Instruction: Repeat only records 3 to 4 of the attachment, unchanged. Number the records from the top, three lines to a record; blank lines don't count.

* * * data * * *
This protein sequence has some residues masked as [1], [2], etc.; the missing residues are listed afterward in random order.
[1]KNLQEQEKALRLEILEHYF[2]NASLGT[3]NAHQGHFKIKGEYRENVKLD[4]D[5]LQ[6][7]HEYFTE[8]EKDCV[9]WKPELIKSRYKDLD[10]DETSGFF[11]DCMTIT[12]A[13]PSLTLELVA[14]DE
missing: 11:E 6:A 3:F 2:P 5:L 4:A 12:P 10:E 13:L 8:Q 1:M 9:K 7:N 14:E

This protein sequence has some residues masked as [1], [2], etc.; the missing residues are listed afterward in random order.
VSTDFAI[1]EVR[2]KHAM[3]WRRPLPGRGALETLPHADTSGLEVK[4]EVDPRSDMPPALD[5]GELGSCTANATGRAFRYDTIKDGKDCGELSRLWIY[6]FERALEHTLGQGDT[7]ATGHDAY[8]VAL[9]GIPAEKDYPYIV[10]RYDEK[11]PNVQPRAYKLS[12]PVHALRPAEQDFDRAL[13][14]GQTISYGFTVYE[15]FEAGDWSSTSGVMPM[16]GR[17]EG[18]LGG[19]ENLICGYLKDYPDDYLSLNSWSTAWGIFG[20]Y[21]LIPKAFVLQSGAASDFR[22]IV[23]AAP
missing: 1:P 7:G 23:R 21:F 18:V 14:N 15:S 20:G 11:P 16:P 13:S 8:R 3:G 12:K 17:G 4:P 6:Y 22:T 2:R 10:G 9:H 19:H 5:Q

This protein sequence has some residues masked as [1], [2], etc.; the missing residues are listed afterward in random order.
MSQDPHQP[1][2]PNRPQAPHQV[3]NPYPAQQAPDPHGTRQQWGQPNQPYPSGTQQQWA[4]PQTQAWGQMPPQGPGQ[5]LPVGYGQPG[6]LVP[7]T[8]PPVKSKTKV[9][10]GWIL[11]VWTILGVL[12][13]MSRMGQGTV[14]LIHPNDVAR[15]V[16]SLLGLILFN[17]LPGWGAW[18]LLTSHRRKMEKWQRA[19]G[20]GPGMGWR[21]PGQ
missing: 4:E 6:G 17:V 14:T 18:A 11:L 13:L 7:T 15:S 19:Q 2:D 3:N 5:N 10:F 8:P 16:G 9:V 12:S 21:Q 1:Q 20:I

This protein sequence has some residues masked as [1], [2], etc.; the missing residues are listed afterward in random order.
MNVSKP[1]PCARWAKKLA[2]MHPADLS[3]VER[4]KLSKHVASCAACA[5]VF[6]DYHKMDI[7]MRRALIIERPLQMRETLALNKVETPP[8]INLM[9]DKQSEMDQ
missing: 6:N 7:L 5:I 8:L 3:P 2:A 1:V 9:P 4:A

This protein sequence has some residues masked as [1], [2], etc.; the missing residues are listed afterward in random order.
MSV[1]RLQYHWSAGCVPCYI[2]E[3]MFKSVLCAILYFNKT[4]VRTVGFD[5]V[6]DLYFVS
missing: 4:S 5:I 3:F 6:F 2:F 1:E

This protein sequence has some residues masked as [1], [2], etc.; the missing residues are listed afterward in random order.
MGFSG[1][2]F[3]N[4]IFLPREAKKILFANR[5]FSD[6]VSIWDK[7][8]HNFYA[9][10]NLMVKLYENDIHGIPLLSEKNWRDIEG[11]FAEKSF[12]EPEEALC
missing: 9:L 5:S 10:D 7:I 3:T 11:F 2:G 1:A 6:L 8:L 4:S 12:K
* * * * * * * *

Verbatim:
This protein sequence has some residues masked as [1], [2], etc.; the missing residues are listed afterward in random order.
MSQDPHQP[1][2]PNRPQAPHQV[3]NPYPAQQAPDPHGTRQQWGQPNQPYPSGTQQQWA[4]PQTQAWGQMPPQGPGQ[5]LPVGYGQPG[6]LVP[7]T[8]PPVKSKTKV[9][10]GWIL[11]VWTILGVL[12][13]MSRMGQGTV[14]LIHPNDVAR[15]V[16]SLLGLILFN[17]LPGWGAW[18]LLTSHRRKMEKWQRA[19]G[20]GPGMGWR[21]PGQ
missing: 4:E 6:G 17:V 14:T 18:A 11:L 13:L 7:T 15:S 19:Q 2:D 3:N 5:N 10:F 8:P 16:G 9:V 12:S 21:Q 1:Q 20:I

This protein sequence has some residues masked as [1], [2], etc.; the missing residues are listed afterward in random order.
MNVSKP[1]PCARWAKKLA[2]MHPADLS[3]VER[4]KLSKHVASCAACA[5]VF[6]DYHKMDI[7]MRRALIIERPLQMRETLALNKVETPP[8]INLM[9]DKQSEMDQ
missing: 6:N 7:L 5:I 8:L 3:P 2:A 1:V 9:P 4:A